Sunday, March 21, 2010

World Vision Experience

This year, Mike has been working on the World Vision experience with his SMU college students. It has been a long, stressful, busy, trying, and tiring for him...and me! He's been hard at work taking this huge task on. But as the event took off this last week, it all became worth it and I realized that the things that have been so difficult lately are so trivial compared to what these kids in Africa deal with on a daily basis. It really put the stress of jobs, ear infections, temper tantrums and laundry in the it's place. I went last Sunday to go through the tent. I started my journey by entering the tent and finding out which child's story I would follow..

I followed the story of a little boy named Kombo. I had headphones with a narrator walking me through the true story of his life and daily experiences...

This is the truck stop where Kombo's grandmother works. She takes care of him a lot of the time. His Dad died of AIDS when he was a little boy and his mom is sick, but he doesn't know with what. He spends a lot of time at the truck stop, even though it is very unsafe for him. He is afraid of the big trucks. He was almost hit by one. His best friend was hit by one and died.



The restaurant in the truck stop...

Kombo lives along what they call "AIDS highway".

This is Kombo's bed. This is what he has to sleep on every night. I checked closely but did not find a fluffy pillow, a lovey, a sock monkey for cuddling, or a night light.



Kombo noticed that his mom was not feeling well. She continued to get worse. She asked Kombo to sleep with her that night. When he woke up, his mother had passed away.His grandmother became his sole provider. He was shunned by friends and people in his community out of fear because both of his parents had the disease.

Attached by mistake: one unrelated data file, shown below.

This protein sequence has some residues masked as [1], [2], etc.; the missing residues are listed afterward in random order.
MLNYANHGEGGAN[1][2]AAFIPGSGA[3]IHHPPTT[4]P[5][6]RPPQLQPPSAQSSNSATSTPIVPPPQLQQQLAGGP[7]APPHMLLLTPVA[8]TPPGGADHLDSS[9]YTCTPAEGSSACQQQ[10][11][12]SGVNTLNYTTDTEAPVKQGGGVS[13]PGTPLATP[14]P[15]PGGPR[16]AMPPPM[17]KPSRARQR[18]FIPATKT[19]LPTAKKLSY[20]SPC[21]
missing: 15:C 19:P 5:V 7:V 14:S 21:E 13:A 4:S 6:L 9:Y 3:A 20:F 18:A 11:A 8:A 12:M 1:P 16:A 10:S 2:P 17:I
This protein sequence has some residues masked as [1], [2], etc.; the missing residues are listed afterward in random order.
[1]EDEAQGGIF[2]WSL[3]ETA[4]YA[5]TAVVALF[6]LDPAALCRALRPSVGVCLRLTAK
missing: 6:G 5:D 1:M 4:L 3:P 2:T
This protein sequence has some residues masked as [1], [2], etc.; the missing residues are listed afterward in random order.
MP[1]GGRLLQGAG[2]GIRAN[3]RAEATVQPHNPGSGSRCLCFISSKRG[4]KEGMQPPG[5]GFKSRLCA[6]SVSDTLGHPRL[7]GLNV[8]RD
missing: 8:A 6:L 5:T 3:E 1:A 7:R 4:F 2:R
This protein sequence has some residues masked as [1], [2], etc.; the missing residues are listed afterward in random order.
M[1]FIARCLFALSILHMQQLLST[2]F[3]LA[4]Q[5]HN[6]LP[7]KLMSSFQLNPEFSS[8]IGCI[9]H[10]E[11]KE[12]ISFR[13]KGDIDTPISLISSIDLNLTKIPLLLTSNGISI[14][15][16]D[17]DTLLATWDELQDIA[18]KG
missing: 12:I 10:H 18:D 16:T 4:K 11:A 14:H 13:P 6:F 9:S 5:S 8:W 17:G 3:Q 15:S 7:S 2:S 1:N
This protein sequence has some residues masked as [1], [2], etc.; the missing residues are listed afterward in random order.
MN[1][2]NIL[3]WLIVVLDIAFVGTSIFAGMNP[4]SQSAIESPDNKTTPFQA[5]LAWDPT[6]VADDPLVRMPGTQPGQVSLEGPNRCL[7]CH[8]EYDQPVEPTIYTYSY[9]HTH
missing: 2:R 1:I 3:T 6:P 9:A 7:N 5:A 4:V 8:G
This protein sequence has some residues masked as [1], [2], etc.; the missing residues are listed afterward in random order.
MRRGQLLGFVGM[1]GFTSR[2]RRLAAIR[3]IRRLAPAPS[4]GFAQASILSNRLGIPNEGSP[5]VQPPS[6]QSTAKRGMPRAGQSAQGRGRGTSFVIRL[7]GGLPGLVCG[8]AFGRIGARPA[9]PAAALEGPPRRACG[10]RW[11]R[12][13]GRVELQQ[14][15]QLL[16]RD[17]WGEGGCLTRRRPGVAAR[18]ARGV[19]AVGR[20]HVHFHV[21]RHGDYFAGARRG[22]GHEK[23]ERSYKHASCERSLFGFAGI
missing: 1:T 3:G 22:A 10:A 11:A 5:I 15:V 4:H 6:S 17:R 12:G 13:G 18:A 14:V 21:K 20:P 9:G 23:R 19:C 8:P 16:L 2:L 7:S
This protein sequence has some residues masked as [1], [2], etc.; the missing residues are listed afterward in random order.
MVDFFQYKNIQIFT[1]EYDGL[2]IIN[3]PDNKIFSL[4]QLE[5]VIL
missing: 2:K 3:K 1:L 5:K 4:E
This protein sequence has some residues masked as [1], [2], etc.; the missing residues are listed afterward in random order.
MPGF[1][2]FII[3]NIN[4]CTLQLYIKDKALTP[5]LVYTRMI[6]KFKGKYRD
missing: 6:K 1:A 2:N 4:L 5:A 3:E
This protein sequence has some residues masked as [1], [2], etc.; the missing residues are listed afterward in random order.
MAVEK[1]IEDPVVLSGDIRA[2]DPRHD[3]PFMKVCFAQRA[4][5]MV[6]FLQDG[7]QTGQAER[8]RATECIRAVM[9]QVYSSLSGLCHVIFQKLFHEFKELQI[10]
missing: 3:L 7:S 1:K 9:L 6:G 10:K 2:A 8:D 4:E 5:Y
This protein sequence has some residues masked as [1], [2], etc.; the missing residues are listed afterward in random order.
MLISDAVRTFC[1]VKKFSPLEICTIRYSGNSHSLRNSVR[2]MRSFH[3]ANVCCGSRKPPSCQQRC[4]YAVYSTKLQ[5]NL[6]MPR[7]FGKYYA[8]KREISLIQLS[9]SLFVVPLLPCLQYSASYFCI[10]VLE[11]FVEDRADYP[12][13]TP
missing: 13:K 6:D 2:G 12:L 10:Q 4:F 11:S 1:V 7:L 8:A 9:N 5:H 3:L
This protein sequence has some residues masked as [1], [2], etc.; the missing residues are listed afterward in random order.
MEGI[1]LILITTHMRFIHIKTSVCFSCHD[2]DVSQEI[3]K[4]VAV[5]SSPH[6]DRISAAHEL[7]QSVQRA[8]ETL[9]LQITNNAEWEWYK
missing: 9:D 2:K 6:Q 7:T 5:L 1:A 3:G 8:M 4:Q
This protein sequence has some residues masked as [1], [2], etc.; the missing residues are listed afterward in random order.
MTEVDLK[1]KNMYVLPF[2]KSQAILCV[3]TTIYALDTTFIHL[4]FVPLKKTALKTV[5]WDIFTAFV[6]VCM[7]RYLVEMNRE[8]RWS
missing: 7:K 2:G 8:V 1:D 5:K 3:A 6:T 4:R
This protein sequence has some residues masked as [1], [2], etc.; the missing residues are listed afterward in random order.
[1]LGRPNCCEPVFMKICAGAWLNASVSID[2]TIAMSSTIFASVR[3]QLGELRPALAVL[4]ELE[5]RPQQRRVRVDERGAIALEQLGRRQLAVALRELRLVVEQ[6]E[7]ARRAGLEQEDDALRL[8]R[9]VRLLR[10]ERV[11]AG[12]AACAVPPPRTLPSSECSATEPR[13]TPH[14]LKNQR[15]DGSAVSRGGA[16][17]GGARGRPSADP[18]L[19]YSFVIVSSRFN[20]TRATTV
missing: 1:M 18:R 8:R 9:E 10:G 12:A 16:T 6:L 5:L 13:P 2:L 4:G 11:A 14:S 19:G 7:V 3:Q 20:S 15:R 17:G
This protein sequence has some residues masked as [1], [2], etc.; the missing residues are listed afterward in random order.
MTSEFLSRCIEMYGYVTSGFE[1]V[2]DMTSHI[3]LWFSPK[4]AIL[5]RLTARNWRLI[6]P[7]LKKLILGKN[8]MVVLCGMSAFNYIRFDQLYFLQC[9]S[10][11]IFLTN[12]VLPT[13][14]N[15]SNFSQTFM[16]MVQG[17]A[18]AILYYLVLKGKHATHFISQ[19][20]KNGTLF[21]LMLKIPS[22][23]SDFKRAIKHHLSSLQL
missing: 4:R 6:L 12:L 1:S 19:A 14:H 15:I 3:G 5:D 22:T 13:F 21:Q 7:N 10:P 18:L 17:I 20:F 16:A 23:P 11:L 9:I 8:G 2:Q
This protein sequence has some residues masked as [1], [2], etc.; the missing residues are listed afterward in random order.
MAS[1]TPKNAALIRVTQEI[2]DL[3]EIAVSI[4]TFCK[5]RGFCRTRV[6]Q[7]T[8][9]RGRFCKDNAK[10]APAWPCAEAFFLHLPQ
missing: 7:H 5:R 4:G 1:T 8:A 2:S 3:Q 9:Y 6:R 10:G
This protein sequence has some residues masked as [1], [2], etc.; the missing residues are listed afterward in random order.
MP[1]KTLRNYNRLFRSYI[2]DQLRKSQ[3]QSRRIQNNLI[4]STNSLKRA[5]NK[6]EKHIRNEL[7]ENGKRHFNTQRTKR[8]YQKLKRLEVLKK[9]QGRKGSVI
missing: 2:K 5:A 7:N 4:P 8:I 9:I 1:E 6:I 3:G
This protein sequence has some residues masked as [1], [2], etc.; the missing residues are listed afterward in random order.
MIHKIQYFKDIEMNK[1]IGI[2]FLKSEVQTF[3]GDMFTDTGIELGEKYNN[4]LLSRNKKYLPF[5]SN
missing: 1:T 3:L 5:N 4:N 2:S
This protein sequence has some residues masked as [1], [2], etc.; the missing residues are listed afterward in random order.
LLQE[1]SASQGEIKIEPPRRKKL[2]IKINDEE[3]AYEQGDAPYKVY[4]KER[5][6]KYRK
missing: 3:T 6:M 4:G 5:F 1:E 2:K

Kombo had a bad cough and was sick. He didn't think anything about it because he had been sick as long as he could remember. His grandmother took him to the clinic. Kombo thought he was going to make his cough better...

I (Kombo) had to go into the clinic for my test results to see if I had the disease.

I (Kombo) learned that I too had AIDS like my mother and father. Kombo had more than likely contracted the disease from nursing as an infant.



This is Kombo's story...

This is an AIDS kit...this is all it takes to help a child with AIDS. Looking through this, I realized I had most of this in my bathroom cabinet or in my house somewhere and luckily I only have to use it to clean Ella's scrapes and bruises or if one of us catches the common cold.

Then, there was an option to go into a prayer room with pictures of men, women, and children. Some had positive stamps to show they had already been diagnosed. Some were still negative, but very few...











We chose to sponser a child. We chose a little girl named Lides. She is Ella's age and has the cutest little pig tails. You could see the stress and worry in her eyes. It resonated with use because we do have a child that is no different than her except for the fact that she lives in a safe and clean place and doesn't have to worry or do without. I couldn't imagine watching Ella live in those conditions and having to go without so much. Ella is very privileged and we hope to be able to help her understand more about that as she grows. So even though at the moment Ella would strongly disagree with what I'm about to say and deem these as important needs, they simply are not. Lides doesn't need bows, tutu's, fancy dresses, 5 My Little Pony DVDs, 10 baby dolls, and a closet full of clothes and toys. But she does need food, medicine, clothing, shoes, and a chance to go to school. And she deserves to have some girly treasures too :)

So for 35 dollars a month, we can provide Lides and her family with money for food, clean water, clothing, medicine, and education! All that for $35! As a mother, I can honestly say I would give ANYTHING for someone to cut out one pedicure a month to help me provide that for my child if we were in that position.

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